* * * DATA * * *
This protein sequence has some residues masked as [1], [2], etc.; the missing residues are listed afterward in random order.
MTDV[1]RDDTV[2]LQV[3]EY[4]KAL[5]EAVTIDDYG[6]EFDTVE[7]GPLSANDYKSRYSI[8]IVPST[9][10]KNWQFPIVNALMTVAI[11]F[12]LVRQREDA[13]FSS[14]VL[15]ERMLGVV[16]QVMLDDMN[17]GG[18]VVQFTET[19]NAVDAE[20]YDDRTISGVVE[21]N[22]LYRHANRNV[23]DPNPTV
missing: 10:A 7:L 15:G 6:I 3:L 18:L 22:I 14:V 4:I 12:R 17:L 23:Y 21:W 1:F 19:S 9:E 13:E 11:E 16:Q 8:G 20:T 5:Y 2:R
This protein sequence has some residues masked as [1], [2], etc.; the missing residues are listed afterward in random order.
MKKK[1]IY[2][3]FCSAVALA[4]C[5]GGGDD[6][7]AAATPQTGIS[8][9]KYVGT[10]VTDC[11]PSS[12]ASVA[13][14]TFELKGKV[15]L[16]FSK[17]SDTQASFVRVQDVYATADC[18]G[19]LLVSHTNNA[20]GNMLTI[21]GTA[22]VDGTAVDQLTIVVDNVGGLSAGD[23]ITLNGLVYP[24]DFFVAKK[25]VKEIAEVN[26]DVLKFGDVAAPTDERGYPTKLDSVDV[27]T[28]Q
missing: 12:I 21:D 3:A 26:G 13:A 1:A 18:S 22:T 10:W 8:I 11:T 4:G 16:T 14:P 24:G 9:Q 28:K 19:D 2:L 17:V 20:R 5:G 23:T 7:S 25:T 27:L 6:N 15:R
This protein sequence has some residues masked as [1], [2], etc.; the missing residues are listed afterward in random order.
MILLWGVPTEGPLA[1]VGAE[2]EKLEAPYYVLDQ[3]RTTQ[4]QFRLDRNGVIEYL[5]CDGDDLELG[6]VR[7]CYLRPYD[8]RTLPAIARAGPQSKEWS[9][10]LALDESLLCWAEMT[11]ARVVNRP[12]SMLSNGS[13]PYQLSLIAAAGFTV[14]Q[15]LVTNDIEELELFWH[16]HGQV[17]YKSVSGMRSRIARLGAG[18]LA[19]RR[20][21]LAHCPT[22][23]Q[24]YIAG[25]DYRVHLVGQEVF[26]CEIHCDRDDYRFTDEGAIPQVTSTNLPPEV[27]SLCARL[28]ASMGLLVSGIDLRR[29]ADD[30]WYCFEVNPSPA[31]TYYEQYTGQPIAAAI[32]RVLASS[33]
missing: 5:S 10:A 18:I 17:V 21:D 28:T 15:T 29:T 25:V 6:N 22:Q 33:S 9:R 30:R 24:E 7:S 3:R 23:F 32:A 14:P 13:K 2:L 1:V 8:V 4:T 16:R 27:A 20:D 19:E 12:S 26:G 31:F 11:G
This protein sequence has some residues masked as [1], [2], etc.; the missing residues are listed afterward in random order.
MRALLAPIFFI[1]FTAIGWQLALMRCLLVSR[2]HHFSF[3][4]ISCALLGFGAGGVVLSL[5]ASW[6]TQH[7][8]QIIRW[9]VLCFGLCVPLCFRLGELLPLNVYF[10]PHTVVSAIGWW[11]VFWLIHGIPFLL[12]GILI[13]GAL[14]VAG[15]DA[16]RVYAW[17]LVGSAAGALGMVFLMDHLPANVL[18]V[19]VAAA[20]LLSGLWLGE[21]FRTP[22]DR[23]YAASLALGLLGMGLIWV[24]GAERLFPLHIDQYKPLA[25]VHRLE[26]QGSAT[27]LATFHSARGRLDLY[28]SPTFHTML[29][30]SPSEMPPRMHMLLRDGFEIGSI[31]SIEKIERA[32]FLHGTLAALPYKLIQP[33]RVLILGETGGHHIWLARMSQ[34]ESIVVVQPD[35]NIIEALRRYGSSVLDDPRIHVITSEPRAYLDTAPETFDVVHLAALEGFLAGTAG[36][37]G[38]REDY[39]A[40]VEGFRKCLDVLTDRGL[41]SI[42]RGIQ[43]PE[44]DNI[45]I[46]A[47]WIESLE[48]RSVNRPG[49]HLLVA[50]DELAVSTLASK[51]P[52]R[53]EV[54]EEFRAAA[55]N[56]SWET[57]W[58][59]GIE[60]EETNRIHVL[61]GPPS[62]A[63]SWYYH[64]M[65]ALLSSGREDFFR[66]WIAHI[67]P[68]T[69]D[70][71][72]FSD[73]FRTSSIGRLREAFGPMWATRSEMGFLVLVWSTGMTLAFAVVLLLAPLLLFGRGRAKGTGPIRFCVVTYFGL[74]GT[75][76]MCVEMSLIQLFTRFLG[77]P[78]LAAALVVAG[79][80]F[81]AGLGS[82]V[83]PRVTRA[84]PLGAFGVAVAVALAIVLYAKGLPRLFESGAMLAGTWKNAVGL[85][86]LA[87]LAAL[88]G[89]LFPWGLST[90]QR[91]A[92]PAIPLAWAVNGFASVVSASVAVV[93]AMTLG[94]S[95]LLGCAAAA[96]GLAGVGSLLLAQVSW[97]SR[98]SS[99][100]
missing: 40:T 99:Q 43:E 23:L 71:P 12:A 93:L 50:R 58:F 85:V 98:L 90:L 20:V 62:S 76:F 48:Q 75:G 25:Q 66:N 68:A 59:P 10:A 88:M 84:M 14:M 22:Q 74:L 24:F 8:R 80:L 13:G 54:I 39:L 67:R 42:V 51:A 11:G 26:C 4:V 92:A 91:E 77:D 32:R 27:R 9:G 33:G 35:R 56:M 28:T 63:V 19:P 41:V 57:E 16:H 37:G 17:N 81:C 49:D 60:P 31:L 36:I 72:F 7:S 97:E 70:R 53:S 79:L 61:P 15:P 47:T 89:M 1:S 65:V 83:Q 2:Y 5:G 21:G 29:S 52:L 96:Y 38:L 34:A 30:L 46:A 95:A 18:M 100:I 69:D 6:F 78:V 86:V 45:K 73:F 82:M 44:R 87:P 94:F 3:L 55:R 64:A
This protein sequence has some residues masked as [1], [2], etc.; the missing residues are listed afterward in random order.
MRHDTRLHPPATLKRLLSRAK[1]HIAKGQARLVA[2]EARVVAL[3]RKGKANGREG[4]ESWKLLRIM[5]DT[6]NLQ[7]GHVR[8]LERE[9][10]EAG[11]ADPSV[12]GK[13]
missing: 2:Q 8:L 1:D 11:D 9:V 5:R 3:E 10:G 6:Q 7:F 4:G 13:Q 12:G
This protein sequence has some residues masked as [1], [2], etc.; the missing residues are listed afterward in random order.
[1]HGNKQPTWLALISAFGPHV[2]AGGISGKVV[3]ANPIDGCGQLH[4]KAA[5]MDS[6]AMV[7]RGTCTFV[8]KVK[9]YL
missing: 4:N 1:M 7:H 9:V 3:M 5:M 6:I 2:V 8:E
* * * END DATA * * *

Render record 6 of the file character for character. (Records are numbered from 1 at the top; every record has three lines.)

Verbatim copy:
This protein sequence has some residues masked as [1], [2], etc.; the missing residues are listed afterward in random order.
[1]HGNKQPTWLALISAFGPHV[2]AGGISGKVV[3]ANPIDGCGQLH[4]KAA[5]MDS[6]AMV[7]RGTCTFV[8]KVK[9]YL
missing: 4:N 1:M 7:H 9:V 3:M 5:M 6:I 2:V 8:E